Winter losses - looks like two small lavender gone. My fleabane and sweet william have not come back (yet), and the mountain bluet looked small and weak before something bit it off at the ground. I have only half a dozen tulips, and the single one bud that was ready to open was also bitten off. Tomorrow I am purchasing some Repels-all to pour under the shed and dribble around some of the more attractive plants. I would like to have parsley for the table, not to fatten up groundhogs or other marauders. There was some kind of little creature in the yard yesterday - probably a chipmunk - Mitzi is interested but unless it comes inside the fence she won't get a chance. The cat behind us does come into the yard but I think he is only really interested in birds. I lost one veronica from the new front bed, but everything else made it through the winter there, probably because everything, including the hydrangeas, was completely and totally buried under snow up to my shoulders for two months.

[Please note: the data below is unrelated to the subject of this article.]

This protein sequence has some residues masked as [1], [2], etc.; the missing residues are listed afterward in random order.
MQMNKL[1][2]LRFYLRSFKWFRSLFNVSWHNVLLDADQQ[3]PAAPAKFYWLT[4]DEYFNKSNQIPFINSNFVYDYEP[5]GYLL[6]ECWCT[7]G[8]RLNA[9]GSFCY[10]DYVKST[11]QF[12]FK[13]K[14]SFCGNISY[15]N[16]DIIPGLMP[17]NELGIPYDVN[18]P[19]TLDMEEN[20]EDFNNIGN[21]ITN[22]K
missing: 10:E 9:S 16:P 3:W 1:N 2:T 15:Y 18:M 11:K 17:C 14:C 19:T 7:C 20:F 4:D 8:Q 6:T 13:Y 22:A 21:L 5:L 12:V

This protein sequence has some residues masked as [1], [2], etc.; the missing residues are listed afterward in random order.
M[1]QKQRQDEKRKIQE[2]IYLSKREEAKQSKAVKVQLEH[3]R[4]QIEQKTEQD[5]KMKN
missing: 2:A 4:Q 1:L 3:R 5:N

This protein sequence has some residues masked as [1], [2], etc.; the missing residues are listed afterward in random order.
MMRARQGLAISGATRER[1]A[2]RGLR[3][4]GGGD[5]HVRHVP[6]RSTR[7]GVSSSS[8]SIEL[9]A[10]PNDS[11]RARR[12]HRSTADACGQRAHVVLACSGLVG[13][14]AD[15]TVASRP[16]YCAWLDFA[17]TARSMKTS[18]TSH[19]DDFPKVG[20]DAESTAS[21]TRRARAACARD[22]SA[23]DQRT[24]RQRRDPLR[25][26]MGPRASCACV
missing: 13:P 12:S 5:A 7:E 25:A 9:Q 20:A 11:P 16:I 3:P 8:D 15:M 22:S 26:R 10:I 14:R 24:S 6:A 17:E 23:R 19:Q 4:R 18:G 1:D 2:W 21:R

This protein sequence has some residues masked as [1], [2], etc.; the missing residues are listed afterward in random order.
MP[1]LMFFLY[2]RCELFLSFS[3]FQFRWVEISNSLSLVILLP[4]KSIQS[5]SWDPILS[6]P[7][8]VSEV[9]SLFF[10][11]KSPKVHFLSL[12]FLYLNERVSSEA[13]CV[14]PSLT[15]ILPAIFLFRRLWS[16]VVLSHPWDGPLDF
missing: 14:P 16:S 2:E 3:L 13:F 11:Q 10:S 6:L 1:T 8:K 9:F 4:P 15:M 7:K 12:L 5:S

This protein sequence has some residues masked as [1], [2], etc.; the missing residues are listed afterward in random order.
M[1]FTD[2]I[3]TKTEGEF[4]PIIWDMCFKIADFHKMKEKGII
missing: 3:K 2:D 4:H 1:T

Successes - my "tall veronica" which is really something else but was labeled that way doubled its number of stalks from last year. The Liatris is so enthusiastic I will have to start pulling some of it out. I will use some in other places but I will have more than I need. I thought I had moved my baptisia to the front bed but apparently I did not get all the root because it is coming up well in both places. I thought I was taking a chance because it does not like to be moved, but doubled is good. It gets  more sun in the front yard, so maybe it will bloom better there. My peony is much bigger, and the cosmos has reseeded. I don't know about the four-o-clocks; they come up much later. It's hard to believe they would have given up. The shrub border looks (a little) more like bushes and less like a row of sticks now, but is still not big enough to block my neighbor's piles of stuff. His son had a serious motorcycle accident earlier this year, so I doubt he will be moving along this summer. This means the tarp covered pile of his belongings will have to stay.

These are really boring photos unless you just like looking at little stumps. The next round of garden pictures will be much better, and in June I swear I will make a little video tour of the whole thing looking wonderful, so that you get the full effect.